Published On: Thu, Jan 11th, 2018

Oil seizure aggravates Venezuela-Curaçao tensions

Ktk-Oil-tanker-ProteoWILLEMSTAD - The seizure of a crude cargo in Curacao's Bullen Bay terminal has further aggravated tensions between Venezuela and Dutch Caribbean islands that have long provided refining and logistical support to Venezuela's beleaguered state oil industry. This is according to a report by

The Panama-flagged Proteo was detained by as-yet unknown private parties after it loaded a cargo and tried to leave the terminal, according to an official at Bullen Bay. The Proteo is an Aframax tanker with a capacity of about 600,000-700,000 bl.

The seizure, for which details remain sketchy, is related to Venezuelan state-owned PDVSA’s myriad of overdue debts. A Curaçao government official told Argus the incident is a private commercial matter.

"This has to do with PDVSA’s commercial arrangements, and reflects the company's financial problems," the official said. "We are not involved in these matters, but we are concerned that this — and other and similar developments — could affect the operations of the Isla refinery that is important to our economy."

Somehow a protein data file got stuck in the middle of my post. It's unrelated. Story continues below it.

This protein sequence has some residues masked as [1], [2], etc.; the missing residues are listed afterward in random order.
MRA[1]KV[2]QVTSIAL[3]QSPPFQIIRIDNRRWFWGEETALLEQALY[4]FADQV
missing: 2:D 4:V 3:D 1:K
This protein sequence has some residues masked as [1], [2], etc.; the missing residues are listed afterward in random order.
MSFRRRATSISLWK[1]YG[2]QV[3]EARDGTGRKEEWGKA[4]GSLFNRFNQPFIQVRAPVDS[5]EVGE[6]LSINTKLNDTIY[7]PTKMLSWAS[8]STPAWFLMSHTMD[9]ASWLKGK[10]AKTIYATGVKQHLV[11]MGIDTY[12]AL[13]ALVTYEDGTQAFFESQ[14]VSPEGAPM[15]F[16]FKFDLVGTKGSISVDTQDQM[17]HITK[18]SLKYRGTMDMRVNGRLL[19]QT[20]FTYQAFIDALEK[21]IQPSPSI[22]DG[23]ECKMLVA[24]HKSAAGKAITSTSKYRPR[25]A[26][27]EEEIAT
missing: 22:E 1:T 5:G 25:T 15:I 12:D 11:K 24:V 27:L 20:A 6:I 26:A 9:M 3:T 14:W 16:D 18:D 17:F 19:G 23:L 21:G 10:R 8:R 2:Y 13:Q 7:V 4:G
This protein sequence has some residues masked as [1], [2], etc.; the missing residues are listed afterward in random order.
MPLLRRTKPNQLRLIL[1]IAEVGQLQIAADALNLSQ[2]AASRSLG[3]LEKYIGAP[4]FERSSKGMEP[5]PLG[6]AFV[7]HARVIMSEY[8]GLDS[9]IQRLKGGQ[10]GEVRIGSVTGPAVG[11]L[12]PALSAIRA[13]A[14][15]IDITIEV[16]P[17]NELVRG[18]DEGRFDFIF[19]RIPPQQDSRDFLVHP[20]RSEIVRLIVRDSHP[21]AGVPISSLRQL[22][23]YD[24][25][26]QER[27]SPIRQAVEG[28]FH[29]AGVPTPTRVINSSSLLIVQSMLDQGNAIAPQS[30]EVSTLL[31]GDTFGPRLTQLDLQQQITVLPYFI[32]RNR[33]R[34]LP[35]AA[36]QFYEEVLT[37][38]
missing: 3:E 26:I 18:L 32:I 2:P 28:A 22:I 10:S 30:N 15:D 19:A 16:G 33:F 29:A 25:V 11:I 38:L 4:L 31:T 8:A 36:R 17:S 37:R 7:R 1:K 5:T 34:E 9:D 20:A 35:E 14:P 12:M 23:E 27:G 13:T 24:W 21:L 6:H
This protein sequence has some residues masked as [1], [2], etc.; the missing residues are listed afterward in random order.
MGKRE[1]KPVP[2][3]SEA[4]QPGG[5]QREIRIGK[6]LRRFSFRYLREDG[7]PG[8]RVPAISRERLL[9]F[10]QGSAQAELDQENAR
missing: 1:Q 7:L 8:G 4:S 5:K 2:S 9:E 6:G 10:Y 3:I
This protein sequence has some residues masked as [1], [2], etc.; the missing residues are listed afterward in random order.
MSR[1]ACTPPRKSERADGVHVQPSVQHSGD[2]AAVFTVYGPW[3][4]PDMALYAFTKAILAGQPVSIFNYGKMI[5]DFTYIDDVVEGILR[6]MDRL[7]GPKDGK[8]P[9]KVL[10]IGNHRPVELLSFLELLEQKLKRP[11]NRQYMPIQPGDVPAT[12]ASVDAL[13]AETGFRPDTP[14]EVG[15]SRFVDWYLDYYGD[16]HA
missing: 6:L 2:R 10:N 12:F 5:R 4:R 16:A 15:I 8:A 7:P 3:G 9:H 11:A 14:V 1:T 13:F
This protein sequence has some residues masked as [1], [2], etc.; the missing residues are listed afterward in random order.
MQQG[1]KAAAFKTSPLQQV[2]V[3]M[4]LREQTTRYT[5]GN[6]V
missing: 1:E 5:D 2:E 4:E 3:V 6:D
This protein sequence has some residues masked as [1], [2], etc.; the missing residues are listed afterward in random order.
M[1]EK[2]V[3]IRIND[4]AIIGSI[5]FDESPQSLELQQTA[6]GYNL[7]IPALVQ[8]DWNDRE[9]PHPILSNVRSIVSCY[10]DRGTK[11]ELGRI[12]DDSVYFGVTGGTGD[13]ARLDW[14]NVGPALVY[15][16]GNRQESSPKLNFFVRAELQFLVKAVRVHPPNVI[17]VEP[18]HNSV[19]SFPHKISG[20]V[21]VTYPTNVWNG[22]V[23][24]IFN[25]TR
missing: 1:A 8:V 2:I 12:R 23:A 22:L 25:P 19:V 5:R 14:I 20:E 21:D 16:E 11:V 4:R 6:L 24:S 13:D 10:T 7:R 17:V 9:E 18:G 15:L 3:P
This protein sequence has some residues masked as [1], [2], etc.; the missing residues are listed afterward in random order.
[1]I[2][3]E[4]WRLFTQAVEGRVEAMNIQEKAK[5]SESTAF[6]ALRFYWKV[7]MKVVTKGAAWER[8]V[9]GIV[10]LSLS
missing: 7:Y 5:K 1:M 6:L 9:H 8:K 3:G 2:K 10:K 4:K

The tanker incident coincides with a broader souring of relations between Caracas and the islands of Curaçao, Aruba and Bonaire.

On 5 January the Venezuelan government announced a 72-hour closure of air and sea links with the islands, and later said the closure would be indefinite until the islands' authorities tamp down on smuggling of Venezuelan goods, including minerals.

A lasting break in commercial ties would damage the economies of the islands that rely on revenue from PDVSA’s current and planned involvement in oil refining, bunkering and storage.

A Dutch interior ministry spokesman told the news agency that specializes in the oil sector that a meeting will be held in Aruba this Friday with officials from the islands and Venezuela to try to diffuse tensions. Currently visiting the region is Raymond Knops, the Dutch minister in charge of relations with the islands.

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